|Excerpt from Carrie P. Walker vs. LW Walker Jr.; Noxubee County Chancery Court (1860)|
This was only the first of Lawrence’s documented infidelities. The second is also described by Cicero:
“Sometime during the past winter, I went with defendant Walker to Mr. John Reat’s negro quarters. He sent a negro boy in who brought out a negro girl to him and the defendant (LW Walker) and girl went into a cotton house together. This was in the night…”
Also called to testify was Rufus Barnhill, he also mentions Walkers relationship with a “Mulatto girl,” which can be reasonably assumed to be Mariah again.
“After the last of January or first of February of the present year, I was passing from my house in this county to Mashulaville. I had some business with the defendant and in passing his house, I called and inquired if [he] was at home…I was informed he had walked off in the direction of Mashulaville about one hundred and fifty yards from [his] house. I saw him, the defendant come walking out of a little patch of willows. he was buttoning up his pantaloons and I saw a mulatto girl, the defendants house girl, I do not know her name, come walking out of the same patch. Walker came up to me and I asked him what he was doing down there, and he said he had been to where his dogs had tread; that he had been running a cat since before day, some two or three hours. Then I remarked to him, when he was coming over the way again. He stated that he had sexual intercourse with this Mulatto woman in the branch.”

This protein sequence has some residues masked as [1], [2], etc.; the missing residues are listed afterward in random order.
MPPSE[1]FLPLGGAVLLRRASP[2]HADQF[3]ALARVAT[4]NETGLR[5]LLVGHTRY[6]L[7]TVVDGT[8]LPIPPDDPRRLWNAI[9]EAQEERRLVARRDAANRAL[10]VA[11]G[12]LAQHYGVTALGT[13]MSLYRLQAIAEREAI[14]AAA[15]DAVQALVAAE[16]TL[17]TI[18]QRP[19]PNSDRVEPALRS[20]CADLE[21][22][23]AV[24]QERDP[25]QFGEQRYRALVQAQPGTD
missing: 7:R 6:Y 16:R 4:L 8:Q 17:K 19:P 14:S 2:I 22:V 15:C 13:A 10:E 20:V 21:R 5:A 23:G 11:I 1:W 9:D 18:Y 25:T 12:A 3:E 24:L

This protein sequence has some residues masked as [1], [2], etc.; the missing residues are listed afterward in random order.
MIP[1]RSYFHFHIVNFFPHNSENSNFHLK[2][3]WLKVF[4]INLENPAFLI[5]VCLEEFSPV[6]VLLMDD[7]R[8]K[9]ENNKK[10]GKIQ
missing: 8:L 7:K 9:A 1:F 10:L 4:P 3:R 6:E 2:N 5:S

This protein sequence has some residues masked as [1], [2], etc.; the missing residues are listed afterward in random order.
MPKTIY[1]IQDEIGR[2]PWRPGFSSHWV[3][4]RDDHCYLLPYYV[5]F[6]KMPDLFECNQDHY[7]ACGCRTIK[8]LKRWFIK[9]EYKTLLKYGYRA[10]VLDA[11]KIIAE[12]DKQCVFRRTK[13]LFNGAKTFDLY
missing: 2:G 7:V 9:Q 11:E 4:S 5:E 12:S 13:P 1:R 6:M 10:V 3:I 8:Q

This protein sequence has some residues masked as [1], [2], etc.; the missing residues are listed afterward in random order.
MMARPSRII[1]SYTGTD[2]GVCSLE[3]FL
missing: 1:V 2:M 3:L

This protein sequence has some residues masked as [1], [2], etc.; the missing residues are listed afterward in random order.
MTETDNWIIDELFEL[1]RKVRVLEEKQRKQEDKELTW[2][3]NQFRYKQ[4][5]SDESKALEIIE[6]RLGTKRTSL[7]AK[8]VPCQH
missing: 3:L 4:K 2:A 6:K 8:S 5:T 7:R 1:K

Hmmm…”Running a cat since before day…” I couldn’t think of a better lie than that in 1860.
There seems to be a common theme. Lawrence and Mariah had a “thing” going. I will not speculate on whether they had a “loving” relationship, especially considering that Lawrence was in a position of power (she referred to him as “Master,” and was literally his house slave), but there was definitely a sustained relationship between them.
I have not found any confirmatory documentation of where Mariah went after this incident. Interestingly, there is a 30 year old woman named Mariah who worked on the same plantation as my 4th great grandmother, Louisa Cade in 1865. Could this be the same Mariah, Lawrence Walker’s former house servant?
|J.D. Cade Labor Contract, Noxubee County, MS (1865)|
I began to wonder if maybe my 4th great grandmother Louisa Cade had a similar relationship? I know from census records that she had quite a few children, but was not listed with a husband in the 1870 census. I have considered due to my DNA admixture and the phenomenon of fair skin on that side of my family that Eliza Cade Hubbard’s father may have been a white man. My theory has been for a while that it could be a White man named Walker. I have no tangible evidence to connect Lawrence as her father, but I do consider it is a possibility. Lawrence was JD Cade’s nephew, so it could have been a stop on his number of escapades with enslaved women. I hoping that results from DNA testing will help me determine that in the near future.
PS: I want to acknowledge Kevin and Gail Walker who have laid the groundwork for a lot of the research I have done on my Walker/Cade/Brackett family from Noxubee County, Mississippi. Kevin passed away about a year ago, and I will forever be thankful for the time and dedication he has put into researching this family. His memorial page can be found at this site.